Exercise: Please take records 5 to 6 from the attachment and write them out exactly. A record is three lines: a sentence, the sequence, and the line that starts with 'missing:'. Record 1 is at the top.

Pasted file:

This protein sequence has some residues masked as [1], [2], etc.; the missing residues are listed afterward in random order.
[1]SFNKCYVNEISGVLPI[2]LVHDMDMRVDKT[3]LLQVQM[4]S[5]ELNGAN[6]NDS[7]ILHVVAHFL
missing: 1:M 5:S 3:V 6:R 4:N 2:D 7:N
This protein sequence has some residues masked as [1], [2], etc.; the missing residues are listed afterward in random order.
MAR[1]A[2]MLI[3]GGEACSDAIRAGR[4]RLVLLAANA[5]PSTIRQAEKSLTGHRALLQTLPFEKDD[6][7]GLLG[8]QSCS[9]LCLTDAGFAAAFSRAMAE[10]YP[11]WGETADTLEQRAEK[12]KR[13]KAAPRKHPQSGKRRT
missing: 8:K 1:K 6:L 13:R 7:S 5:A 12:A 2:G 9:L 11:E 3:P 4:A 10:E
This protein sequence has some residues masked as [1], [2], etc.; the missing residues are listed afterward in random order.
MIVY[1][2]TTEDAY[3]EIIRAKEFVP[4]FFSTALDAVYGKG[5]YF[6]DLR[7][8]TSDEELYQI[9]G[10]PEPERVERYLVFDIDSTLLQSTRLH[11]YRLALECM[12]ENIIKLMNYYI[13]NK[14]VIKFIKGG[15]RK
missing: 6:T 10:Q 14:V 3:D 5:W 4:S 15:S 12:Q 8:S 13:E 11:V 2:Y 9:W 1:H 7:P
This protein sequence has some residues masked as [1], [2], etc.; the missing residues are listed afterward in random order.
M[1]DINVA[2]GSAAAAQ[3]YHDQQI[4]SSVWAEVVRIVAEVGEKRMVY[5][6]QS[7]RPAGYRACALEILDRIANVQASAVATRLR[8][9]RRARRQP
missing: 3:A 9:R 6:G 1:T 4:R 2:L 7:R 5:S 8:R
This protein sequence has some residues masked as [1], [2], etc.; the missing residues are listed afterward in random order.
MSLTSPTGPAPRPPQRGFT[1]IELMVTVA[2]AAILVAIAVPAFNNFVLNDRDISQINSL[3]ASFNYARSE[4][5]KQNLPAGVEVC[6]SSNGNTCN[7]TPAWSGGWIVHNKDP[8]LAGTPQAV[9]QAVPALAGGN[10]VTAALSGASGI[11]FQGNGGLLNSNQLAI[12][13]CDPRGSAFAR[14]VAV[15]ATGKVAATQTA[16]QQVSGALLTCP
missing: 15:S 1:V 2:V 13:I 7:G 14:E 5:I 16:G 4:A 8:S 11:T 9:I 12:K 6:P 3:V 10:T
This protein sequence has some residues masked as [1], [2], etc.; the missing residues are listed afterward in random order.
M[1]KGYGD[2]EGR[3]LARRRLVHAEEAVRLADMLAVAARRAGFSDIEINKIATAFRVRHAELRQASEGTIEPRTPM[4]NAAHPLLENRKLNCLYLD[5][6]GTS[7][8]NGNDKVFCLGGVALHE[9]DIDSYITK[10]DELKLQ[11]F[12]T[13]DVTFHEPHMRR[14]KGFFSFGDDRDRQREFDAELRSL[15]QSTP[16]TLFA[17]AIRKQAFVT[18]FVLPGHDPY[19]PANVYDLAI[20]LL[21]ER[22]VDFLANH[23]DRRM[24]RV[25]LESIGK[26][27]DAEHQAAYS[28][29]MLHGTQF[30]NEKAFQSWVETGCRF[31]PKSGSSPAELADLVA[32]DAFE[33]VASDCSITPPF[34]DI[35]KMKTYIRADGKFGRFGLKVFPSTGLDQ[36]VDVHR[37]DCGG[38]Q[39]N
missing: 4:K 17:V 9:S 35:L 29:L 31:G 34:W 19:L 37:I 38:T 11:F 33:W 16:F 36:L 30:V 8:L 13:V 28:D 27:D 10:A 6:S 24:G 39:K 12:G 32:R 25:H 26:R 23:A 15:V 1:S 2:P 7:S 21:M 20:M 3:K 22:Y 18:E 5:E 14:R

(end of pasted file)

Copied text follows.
This protein sequence has some residues masked as [1], [2], etc.; the missing residues are listed afterward in random order.
MSLTSPTGPAPRPPQRGFT[1]IELMVTVA[2]AAILVAIAVPAFNNFVLNDRDISQINSL[3]ASFNYARSE[4][5]KQNLPAGVEVC[6]SSNGNTCN[7]TPAWSGGWIVHNKDP[8]LAGTPQAV[9]QAVPALAGGN[10]VTAALSGASGI[11]FQGNGGLLNSNQLAI[12][13]CDPRGSAFAR[14]VAV[15]ATGKVAATQTA[16]QQVSGALLTCP
missing: 15:S 1:V 2:V 13:I 7:G 14:E 5:I 16:G 4:A 8:S 11:T 9:I 12:K 6:P 3:V 10:T
This protein sequence has some residues masked as [1], [2], etc.; the missing residues are listed afterward in random order.
M[1]KGYGD[2]EGR[3]LARRRLVHAEEAVRLADMLAVAARRAGFSDIEINKIATAFRVRHAELRQASEGTIEPRTPM[4]NAAHPLLENRKLNCLYLD[5][6]GTS[7][8]NGNDKVFCLGGVALHE[9]DIDSYITK[10]DELKLQ[11]F[12]T[13]DVTFHEPHMRR[14]KGFFSFGDDRDRQREFDAELRSL[15]QSTP[16]TLFA[17]AIRKQAFVT[18]FVLPGHDPY[19]PANVYDLAI[20]LL[21]ER[22]VDFLANH[23]DRRM[24]RV[25]LESIGK[26][27]DAEHQAAYS[28][29]MLHGTQF[30]NEKAFQSWVETGCRF[31]PKSGSSPAELADLVA[32]DAFE[33]VASDCSITPPF[34]DI[35]KMKTYIRADGKFGRFGLKVFPSTGLDQ[36]VDVHR[37]DCGG[38]Q[39]N
missing: 4:K 17:V 9:S 35:L 29:L 31:G 34:W 19:L 37:I 38:T 11:F 33:W 16:F 36:L 30:V 8:L 13:V 28:D 27:D 10:A 6:S 24:G 39:K 12:G 32:R 25:H 26:R 23:A 15:V 1:S 2:P 7:S 21:M 20:M 3:K 22:Y 18:E 5:E 14:R